You are here

Now, That's Funny!

"Hey, Mom," my 7-year-old, Evan, said to me recently. "Knock, knock."

I took a deep breath (for Evan is king of the nonsensical punch line) and said, "Who's there?"

"Norma Lee," he replied.

"Norma Lee who?"

"Norma Lee, I ring the doorbell!"

Whoa. Could it be? Could my kid finally have mastered the art of telling a joke?

Okay, compared with other milestones that we celebrate in a child's life  -- walking, talking, using the potty  -- joke telling might not seem monumental. But what your child finds funny  -- what he gets  -- is a barometer of his development, and how he expresses it changes as he grows. Humor gives you insight into how his mind is developing, and a window into his unique personality. Besides, being along for the ride (from giggles to riddles) is a good laugh. Here, a guide to your child's ever-changing sense of humor:

Babies: The funny instinct

True, babies can't tell jokes. But they can certainly laugh.

The seeds of humor are there from the get-go. While a lot of humor is picked up over time, thanks to family and friends (and probably TV, too), there's an innate element to it. Even babies are capable of finding something funny  -- and usually it's something a little unexpected that inspires those first laughs.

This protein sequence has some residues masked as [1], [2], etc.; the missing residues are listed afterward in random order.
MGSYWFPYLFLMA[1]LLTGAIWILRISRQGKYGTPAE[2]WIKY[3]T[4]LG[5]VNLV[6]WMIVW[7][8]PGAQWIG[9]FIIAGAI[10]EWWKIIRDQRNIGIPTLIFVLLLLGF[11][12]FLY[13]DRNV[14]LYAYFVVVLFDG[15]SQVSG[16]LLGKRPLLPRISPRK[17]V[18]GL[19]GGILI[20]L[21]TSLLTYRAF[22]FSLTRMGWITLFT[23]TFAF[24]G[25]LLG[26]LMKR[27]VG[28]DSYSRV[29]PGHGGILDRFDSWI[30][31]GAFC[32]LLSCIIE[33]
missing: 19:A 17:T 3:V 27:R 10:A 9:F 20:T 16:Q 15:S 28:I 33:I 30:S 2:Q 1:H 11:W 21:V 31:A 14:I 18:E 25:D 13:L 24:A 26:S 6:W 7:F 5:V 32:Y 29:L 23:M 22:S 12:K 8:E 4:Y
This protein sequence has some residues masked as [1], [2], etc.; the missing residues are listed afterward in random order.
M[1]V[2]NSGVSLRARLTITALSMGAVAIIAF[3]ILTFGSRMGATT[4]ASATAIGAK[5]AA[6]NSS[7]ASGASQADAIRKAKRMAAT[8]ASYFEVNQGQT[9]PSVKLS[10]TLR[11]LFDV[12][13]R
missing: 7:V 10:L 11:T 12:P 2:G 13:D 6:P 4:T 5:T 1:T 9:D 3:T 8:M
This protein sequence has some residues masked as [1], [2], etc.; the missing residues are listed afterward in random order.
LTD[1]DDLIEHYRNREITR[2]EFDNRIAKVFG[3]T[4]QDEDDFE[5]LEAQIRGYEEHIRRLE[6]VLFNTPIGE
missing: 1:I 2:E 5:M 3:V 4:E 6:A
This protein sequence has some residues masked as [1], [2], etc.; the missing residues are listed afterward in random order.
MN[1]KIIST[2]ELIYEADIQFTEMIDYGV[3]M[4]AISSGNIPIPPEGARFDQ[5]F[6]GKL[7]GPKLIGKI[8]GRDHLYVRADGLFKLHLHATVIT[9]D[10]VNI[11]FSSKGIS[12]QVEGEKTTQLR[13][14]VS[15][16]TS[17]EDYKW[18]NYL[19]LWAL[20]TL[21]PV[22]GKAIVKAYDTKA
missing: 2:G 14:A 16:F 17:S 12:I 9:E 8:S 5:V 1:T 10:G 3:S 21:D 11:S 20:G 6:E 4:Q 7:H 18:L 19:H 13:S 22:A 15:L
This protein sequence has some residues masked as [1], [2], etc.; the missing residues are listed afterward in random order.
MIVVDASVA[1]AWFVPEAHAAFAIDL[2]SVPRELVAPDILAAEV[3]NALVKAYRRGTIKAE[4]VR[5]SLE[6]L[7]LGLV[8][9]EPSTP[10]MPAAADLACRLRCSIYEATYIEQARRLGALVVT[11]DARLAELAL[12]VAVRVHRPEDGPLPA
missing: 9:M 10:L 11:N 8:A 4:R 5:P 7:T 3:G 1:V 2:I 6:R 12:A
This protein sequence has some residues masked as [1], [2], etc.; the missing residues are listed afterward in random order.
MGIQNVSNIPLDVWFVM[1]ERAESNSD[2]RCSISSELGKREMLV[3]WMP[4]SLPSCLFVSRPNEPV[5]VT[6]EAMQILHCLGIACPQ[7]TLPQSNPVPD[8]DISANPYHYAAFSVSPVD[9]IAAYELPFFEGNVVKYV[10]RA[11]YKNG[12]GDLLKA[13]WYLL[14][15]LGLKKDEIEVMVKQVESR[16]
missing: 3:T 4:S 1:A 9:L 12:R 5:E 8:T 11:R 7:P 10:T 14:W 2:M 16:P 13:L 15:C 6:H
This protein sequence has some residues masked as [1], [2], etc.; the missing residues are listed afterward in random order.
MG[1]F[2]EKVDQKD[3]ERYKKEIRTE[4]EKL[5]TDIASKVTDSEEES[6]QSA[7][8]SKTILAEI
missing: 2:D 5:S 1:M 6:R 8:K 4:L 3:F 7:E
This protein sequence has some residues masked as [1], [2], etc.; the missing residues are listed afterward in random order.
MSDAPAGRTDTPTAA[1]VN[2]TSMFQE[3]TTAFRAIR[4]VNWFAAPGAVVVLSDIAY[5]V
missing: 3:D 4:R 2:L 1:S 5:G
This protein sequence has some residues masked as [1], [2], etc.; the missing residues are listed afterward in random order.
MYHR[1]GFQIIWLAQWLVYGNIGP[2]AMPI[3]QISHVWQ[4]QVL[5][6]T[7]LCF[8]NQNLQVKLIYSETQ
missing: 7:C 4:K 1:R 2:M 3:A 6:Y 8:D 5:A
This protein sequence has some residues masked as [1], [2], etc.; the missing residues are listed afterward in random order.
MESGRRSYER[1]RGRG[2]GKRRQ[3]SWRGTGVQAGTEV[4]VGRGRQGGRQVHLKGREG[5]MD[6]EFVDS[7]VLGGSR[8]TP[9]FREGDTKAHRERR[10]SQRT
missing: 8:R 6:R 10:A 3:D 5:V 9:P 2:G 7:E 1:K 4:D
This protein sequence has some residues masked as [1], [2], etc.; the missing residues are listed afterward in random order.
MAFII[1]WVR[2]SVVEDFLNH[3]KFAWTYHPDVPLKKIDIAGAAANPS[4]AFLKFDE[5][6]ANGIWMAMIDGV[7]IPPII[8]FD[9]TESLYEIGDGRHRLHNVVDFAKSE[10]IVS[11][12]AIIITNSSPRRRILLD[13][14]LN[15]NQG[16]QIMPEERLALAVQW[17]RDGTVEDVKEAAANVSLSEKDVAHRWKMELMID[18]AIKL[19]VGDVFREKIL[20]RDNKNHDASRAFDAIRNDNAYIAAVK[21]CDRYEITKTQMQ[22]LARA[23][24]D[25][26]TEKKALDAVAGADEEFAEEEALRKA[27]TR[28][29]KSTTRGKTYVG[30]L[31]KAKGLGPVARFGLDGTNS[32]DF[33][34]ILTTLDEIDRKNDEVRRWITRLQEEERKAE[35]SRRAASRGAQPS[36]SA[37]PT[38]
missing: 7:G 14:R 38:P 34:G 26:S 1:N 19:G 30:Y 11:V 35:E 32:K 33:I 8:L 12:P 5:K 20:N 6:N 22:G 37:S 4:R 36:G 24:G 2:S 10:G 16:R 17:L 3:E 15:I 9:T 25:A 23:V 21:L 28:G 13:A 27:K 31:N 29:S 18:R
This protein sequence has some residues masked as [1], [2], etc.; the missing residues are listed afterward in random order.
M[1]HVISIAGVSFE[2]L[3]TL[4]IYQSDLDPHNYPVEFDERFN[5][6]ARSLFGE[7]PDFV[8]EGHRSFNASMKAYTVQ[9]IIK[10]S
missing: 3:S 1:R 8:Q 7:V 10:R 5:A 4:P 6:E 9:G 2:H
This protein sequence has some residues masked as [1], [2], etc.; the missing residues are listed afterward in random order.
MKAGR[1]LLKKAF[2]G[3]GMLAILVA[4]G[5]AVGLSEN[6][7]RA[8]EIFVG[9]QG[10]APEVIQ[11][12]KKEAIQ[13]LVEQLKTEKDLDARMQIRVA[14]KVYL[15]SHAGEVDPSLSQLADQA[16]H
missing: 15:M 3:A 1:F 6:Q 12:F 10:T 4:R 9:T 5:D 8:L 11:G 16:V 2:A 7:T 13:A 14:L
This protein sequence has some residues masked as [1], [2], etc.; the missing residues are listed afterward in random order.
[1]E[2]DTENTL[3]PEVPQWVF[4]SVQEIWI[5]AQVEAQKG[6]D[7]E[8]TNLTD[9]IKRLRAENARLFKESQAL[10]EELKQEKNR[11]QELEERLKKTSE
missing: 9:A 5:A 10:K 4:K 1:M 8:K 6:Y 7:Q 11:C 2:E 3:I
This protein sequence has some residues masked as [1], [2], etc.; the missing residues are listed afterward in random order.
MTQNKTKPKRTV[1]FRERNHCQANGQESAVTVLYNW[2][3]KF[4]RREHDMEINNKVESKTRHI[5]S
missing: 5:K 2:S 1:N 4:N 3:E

By 3 or 4 months, your baby's become increasingly aware of what's around her. New and exciting actions  -- being twirled, lifted high (gently, of course!)  -- are what'll get her giggling. She's starting to have fun.

Sounds and colors make infants laugh, too. One of my favorite and earliest memories of my son's blossoming sense of humor is hearing his deep belly laugh after I wound up the musical mobile that hung over his crib.

By around 6 months, your baby will start to laugh at you (in a good way), says Charles Flatter, Ph.D., director of the Institute for Child Study at the University of Maryland, College Park. By now, she knows what to expect from you  -- smiles, coos, diaper changes  -- and any lighthearted deviation is likely to spark a giggle. That's why funny faces, kitty noises, and silly words are winners.

Madeline Pabst of Tucson, Arizona, cracks up when her mom, Katie, pretends to sneeze. "And few things make her laugh as hard as when her dad pretends to eat her hand," she says. Not high humor  -- that is, unless you're a baby.

Funny-bone builder
Mix it up. Give your baby a raspberry on her belly during a humdrum diaper change. Or go wild and put that diaper on your head. (The clean one: Only a preschooler would find the alternative truly hilarious.) Do something simple and different, and do it with a smile, and you'll probably get one back.

Dara Chadwick has written for Woman's Day and Better Homes & Gardens.